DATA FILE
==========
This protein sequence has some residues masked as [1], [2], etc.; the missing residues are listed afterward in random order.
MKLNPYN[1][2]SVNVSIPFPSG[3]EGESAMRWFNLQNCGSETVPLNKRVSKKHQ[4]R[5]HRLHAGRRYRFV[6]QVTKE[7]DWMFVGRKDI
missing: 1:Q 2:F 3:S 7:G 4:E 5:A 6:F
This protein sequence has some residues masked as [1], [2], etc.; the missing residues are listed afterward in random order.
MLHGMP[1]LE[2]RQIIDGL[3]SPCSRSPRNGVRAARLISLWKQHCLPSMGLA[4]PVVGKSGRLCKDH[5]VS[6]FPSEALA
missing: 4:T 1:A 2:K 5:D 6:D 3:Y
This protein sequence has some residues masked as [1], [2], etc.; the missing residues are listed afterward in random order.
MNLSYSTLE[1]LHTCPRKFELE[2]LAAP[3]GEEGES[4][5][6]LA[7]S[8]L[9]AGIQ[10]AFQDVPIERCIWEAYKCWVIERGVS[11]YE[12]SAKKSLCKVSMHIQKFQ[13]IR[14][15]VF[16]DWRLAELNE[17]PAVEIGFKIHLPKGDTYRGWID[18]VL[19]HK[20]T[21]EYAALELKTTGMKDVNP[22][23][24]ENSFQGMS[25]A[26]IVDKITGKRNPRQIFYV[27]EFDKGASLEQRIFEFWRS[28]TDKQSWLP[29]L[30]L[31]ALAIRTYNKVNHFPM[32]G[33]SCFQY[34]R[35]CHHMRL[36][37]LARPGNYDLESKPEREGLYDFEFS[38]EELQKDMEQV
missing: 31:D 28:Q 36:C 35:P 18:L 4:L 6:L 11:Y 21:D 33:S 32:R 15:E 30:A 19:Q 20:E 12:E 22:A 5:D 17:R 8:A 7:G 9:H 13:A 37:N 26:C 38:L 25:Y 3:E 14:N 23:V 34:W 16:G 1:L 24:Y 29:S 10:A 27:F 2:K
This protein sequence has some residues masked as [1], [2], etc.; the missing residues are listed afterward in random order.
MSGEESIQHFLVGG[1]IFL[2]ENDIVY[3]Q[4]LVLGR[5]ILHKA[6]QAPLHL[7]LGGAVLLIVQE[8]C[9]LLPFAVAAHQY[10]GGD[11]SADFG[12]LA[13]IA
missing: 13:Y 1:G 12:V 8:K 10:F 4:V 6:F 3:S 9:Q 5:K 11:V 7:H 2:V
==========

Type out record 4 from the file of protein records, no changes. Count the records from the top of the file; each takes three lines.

This protein sequence has some residues masked as [1], [2], etc.; the missing residues are listed afterward in random order.
MSGEESIQHFLVGG[1]IFL[2]ENDIVY[3]Q[4]LVLGR[5]ILHKA[6]QAPLHL[7]LGGAVLLIVQE[8]C[9]LLPFAVAAHQY[10]GGD[11]SADFG[12]LA[13]IA
missing: 13:Y 1:G 12:V 8:K 10:F 4:V 6:F 3:S 9:Q 5:K 11:V 7:H 2:V